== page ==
Associate Professor, American Civilization, History, and Ethnic Studies:
American Civilization, Center for the Study of Race and Ethnicity
Phone: +1 401 863 1697
Professor Garcia's research interests include Chicano/Latino identity and community formation, race and ethnicity in the U.S. labor history, Latina/o education, American popular culture, and urban/suburbanization. He is currently at work on a project that documents the struggle for worker rights and educational equity in Southern California rural communities.
Matthew Garcia is Associate Professor of American Civilization, Ethnic Studies and History. He is Interim Director, Center for the Study of Race and Ethnicity in America, Brown University, 2005-2006. Research interests include Chicano/Latino identity and community formation, race and ethnicity in the U.S, labor history, Latina/o education, American popular culture, and urban/suburbanization.
He is the author of A World of Its Own: Race, Labor, and Citrus in the Making of Greater Los Angeles, 1900-1970 (The University of North Carolina Press, 2001) which won several awards inluding Best Book (co-winner, Oral History Association, 2003), John Hope Franklin Prize, Best Book in American Studies (American Studies Association, Honorable Mention, 2003), and Laura Romero Prize, Best First Book in American Studies, (American Studies Association, Honorable Mention, 2003). He recently co-edited Geographies of Latinidad: Mapping Latina/o Studies for the Twenty-First Century (with Angharad Valdivia and Marie Leger; forthcoming, Duke University Press).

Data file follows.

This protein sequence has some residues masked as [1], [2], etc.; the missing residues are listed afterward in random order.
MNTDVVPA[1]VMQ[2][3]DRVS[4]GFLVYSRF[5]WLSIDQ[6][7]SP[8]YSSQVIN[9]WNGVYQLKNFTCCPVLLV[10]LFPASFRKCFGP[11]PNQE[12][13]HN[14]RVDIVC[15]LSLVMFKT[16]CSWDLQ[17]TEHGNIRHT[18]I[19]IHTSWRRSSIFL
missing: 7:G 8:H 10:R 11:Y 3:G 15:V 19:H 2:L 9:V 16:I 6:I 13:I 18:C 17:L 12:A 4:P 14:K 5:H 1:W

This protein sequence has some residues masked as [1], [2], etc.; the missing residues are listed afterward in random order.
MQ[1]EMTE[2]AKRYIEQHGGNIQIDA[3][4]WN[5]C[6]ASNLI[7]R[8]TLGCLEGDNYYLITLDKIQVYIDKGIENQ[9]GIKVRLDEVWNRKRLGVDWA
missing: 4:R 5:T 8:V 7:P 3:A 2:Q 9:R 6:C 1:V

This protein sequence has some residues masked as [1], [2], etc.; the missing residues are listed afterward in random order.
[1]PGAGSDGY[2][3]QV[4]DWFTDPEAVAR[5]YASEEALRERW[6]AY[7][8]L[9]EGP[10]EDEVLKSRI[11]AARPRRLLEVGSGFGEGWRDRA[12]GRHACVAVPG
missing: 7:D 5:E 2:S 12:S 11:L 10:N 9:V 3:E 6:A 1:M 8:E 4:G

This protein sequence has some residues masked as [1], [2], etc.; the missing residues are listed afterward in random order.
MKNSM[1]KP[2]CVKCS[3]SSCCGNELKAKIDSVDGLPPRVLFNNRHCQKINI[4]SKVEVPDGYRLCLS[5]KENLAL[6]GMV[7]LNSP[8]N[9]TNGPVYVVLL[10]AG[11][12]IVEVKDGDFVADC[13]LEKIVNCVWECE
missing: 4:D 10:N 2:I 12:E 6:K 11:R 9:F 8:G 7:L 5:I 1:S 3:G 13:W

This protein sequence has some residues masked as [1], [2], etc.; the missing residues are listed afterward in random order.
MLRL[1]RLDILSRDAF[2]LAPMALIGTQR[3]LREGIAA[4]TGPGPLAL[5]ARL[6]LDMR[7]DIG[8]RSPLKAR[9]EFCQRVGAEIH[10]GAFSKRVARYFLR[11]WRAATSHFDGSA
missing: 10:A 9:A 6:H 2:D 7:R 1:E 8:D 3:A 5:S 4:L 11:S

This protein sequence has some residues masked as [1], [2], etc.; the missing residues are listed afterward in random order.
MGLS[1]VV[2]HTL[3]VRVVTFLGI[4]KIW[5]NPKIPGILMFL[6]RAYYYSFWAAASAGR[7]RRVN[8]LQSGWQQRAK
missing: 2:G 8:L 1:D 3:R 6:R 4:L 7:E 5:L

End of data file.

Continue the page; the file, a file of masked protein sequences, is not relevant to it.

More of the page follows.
Select articles include "The 'Chicano' Dance Hall: Remapping Public Space in Post-World War II Greater Los Angeles" in Sound Identities (1999), "Intercultural Relations and Popular Culture in the San Gabriel Valley: Padua Hills Theatre and El Monte's American Legion Stadium" in California Politics & Policy (1998), "'Memories of El Monte': Intercultural Dance Halls in Post-World War II Greater Los Angeles" in Generations of Youth (1998), "Chicana/o History in a Changing Discipline" in Humboldt Journal of Social Relations (1996), and "'Just Put on that Padua Hills' Smile": The Padua Hills Theatre and The Mexican Players, 1931-1974" in California History (1995).
In his first book, A World of Its Own: Race, Labor and Citrus in the Making of Greater Los Angeles, 1900-1970, Professor Garcia asked the question, "If 'labour in the earth' inspires virtue, but someone other than the 'farmer' performed the labor, who is then virtuous?" Citrus farm owners avoided this conundrum by celebrating the natural advantages of Southern California's Edenic landscape, making it appear as though their profits and congenial lifestyles flowed from the organic union of environment, machine, and their labor. Evoking Raymond Williams' astute observations of stories about farm work in his native England, citrus owners treated labor as a curse that was mostly eliminated through the unusual fecundity of Southern California. The stories of a perfect place where money grew on trees in the form of oranges rendered the labor of thousands of Native American, Chinese, Sikh, Japanese, Filipino and Mexican workers virtually invisible. In their absence, citrus ranchers claimed credit for beginning a new agrarian society organized around citriculture.